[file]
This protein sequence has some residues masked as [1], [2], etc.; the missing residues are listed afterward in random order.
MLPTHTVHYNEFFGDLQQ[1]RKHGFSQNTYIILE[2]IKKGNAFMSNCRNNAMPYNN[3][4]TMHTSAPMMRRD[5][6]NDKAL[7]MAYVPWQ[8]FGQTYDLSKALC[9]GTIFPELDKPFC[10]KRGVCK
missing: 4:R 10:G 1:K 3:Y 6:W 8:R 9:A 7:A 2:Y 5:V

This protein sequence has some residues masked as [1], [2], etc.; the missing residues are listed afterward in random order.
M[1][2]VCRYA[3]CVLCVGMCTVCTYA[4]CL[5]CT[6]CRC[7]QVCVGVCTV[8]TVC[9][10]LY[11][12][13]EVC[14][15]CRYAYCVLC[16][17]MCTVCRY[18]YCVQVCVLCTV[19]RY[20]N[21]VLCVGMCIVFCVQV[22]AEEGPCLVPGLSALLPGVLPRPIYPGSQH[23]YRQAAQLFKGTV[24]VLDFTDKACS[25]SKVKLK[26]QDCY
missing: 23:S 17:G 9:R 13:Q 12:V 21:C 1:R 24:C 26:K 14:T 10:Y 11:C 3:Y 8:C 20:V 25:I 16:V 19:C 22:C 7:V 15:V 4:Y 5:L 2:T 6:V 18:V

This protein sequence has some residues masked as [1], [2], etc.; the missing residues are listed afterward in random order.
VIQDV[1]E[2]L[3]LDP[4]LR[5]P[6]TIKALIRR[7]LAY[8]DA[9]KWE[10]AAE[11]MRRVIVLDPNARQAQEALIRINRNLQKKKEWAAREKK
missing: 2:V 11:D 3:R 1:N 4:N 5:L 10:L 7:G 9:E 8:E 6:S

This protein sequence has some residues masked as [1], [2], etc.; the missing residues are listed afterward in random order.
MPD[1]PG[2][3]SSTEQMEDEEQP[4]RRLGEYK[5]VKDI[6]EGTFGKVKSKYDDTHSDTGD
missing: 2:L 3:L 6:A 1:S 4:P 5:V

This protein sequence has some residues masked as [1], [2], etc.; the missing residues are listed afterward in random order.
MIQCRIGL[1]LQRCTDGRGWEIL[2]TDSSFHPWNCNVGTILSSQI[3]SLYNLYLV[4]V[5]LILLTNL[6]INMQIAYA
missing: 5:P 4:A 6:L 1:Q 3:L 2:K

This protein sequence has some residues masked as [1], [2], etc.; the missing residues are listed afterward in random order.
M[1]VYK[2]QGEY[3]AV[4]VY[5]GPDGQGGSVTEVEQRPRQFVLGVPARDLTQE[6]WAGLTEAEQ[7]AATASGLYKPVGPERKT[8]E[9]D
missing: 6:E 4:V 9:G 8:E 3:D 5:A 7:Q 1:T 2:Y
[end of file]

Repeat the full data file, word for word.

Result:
This protein sequence has some residues masked as [1], [2], etc.; the missing residues are listed afterward in random order.
MLPTHTVHYNEFFGDLQQ[1]RKHGFSQNTYIILE[2]IKKGNAFMSNCRNNAMPYNN[3][4]TMHTSAPMMRRD[5][6]NDKAL[7]MAYVPWQ[8]FGQTYDLSKALC[9]GTIFPELDKPFC[10]KRGVCK
missing: 4:R 10:G 1:K 3:Y 6:W 8:R 9:A 7:A 2:Y 5:V

This protein sequence has some residues masked as [1], [2], etc.; the missing residues are listed afterward in random order.
M[1][2]VCRYA[3]CVLCVGMCTVCTYA[4]CL[5]CT[6]CRC[7]QVCVGVCTV[8]TVC[9][10]LY[11][12][13]EVC[14][15]CRYAYCVLC[16][17]MCTVCRY[18]YCVQVCVLCTV[19]RY[20]N[21]VLCVGMCIVFCVQV[22]AEEGPCLVPGLSALLPGVLPRPIYPGSQH[23]YRQAAQLFKGTV[24]VLDFTDKACS[25]SKVKLK[26]QDCY
missing: 23:S 17:G 9:R 13:Q 12:V 21:C 1:R 24:C 26:K 14:T 10:Y 11:C 3:Y 8:C 20:V 25:I 16:V 19:C 22:C 7:V 15:V 4:Y 5:L 2:T 6:V 18:V

This protein sequence has some residues masked as [1], [2], etc.; the missing residues are listed afterward in random order.
VIQDV[1]E[2]L[3]LDP[4]LR[5]P[6]TIKALIRR[7]LAY[8]DA[9]KWE[10]AAE[11]MRRVIVLDPNARQAQEALIRINRNLQKKKEWAAREKK
missing: 2:V 11:D 3:R 1:N 4:N 5:L 10:L 7:G 9:E 8:E 6:S

This protein sequence has some residues masked as [1], [2], etc.; the missing residues are listed afterward in random order.
MPD[1]PG[2][3]SSTEQMEDEEQP[4]RRLGEYK[5]VKDI[6]EGTFGKVKSKYDDTHSDTGD
missing: 2:L 3:L 6:A 1:S 4:P 5:V

This protein sequence has some residues masked as [1], [2], etc.; the missing residues are listed afterward in random order.
MIQCRIGL[1]LQRCTDGRGWEIL[2]TDSSFHPWNCNVGTILSSQI[3]SLYNLYLV[4]V[5]LILLTNL[6]INMQIAYA
missing: 5:P 4:A 6:L 1:Q 3:L 2:K

This protein sequence has some residues masked as [1], [2], etc.; the missing residues are listed afterward in random order.
M[1]VYK[2]QGEY[3]AV[4]VY[5]GPDGQGGSVTEVEQRPRQFVLGVPARDLTQE[6]WAGLTEAEQ[7]AATASGLYKPVGPERKT[8]E[9]D
missing: 6:E 4:V 9:G 8:E 3:D 5:A 7:Q 1:T 2:Y